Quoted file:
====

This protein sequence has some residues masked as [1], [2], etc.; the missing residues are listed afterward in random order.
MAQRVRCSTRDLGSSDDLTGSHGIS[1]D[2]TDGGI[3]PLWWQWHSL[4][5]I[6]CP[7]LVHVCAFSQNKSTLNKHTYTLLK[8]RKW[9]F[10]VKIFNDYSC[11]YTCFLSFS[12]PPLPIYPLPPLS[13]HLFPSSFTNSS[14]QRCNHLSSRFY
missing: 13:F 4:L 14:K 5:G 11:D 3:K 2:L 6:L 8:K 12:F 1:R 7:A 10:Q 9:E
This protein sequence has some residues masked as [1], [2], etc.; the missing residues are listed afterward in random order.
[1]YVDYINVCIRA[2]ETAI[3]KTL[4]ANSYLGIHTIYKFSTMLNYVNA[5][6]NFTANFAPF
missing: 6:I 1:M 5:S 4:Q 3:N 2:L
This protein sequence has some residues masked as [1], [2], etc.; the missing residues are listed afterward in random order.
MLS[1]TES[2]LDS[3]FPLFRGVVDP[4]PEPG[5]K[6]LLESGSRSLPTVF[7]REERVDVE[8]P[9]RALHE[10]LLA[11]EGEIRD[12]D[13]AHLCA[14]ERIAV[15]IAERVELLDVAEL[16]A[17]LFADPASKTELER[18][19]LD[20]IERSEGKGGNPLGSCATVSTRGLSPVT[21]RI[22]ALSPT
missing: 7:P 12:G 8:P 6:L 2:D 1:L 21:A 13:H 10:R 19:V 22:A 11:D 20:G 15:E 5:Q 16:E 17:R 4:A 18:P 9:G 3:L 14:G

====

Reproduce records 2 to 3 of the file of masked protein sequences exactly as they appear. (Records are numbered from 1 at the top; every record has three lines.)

This protein sequence has some residues masked as [1], [2], etc.; the missing residues are listed afterward in random order.
[1]YVDYINVCIRA[2]ETAI[3]KTL[4]ANSYLGIHTIYKFSTMLNYVNA[5][6]NFTANFAPF
missing: 6:I 1:M 5:S 4:Q 3:N 2:L
This protein sequence has some residues masked as [1], [2], etc.; the missing residues are listed afterward in random order.
MLS[1]TES[2]LDS[3]FPLFRGVVDP[4]PEPG[5]K[6]LLESGSRSLPTVF[7]REERVDVE[8]P[9]RALHE[10]LLA[11]EGEIRD[12]D[13]AHLCA[14]ERIAV[15]IAERVELLDVAEL[16]A[17]LFADPASKTELER[18][19]LD[20]IERSEGKGGNPLGSCATVSTRGLSPVT[21]RI[22]ALSPT
missing: 7:P 12:G 8:P 6:L 2:D 1:L 21:A 13:H 10:R 19:V 22:A 11:D 20:G 15:E 5:Q 16:E 17:R 4:A 18:P 9:G 3:L 14:G